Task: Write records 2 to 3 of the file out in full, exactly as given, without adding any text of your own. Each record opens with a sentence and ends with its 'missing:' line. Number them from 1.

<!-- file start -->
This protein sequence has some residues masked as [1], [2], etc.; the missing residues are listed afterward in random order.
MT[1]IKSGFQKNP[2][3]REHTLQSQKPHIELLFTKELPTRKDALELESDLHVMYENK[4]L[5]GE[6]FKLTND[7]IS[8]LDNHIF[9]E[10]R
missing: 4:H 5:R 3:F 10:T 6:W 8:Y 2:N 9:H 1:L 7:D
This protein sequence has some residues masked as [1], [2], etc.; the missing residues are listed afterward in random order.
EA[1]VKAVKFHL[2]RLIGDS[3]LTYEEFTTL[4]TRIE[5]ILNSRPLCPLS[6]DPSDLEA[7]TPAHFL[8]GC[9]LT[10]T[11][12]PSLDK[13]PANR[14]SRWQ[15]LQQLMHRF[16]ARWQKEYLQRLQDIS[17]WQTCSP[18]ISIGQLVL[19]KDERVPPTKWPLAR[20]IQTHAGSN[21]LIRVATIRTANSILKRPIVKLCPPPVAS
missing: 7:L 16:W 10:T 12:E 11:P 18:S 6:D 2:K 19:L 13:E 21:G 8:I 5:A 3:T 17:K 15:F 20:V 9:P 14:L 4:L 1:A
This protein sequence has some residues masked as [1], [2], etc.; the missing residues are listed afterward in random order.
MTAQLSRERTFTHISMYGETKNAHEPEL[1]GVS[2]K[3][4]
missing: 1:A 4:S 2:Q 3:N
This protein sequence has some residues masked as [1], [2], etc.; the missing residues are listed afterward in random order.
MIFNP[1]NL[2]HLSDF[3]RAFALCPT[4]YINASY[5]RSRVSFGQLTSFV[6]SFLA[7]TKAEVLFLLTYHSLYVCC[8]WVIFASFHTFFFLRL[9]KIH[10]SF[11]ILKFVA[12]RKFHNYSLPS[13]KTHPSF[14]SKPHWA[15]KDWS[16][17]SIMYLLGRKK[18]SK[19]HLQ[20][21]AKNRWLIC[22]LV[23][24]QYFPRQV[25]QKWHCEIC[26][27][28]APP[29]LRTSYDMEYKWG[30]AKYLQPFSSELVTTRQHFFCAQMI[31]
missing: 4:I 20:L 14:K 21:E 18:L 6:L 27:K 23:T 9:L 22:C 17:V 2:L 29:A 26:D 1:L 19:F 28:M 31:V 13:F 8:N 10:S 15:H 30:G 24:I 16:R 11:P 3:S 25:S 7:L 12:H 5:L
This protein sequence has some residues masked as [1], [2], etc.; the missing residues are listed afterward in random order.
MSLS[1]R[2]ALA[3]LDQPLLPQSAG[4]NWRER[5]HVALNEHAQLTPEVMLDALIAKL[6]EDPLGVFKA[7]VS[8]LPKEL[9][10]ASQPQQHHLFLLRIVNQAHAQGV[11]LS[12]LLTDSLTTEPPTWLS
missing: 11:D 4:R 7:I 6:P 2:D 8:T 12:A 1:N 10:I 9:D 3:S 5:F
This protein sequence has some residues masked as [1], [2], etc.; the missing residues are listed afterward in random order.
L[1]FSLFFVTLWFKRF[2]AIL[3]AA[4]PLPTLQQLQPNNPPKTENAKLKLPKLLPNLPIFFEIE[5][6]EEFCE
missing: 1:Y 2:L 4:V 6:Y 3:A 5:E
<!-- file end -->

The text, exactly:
This protein sequence has some residues masked as [1], [2], etc.; the missing residues are listed afterward in random order.
EA[1]VKAVKFHL[2]RLIGDS[3]LTYEEFTTL[4]TRIE[5]ILNSRPLCPLS[6]DPSDLEA[7]TPAHFL[8]GC[9]LT[10]T[11][12]PSLDK[13]PANR[14]SRWQ[15]LQQLMHRF[16]ARWQKEYLQRLQDIS[17]WQTCSP[18]ISIGQLVL[19]KDERVPPTKWPLAR[20]IQTHAGSN[21]LIRVATIRTANSILKRPIVKLCPPPVAS
missing: 7:L 16:W 10:T 12:E 11:P 18:S 6:D 2:K 19:L 13:E 21:G 8:I 5:A 3:T 17:K 15:F 20:V 9:P 14:L 4:L 1:A
This protein sequence has some residues masked as [1], [2], etc.; the missing residues are listed afterward in random order.
MTAQLSRERTFTHISMYGETKNAHEPEL[1]GVS[2]K[3][4]
missing: 1:A 4:S 2:Q 3:N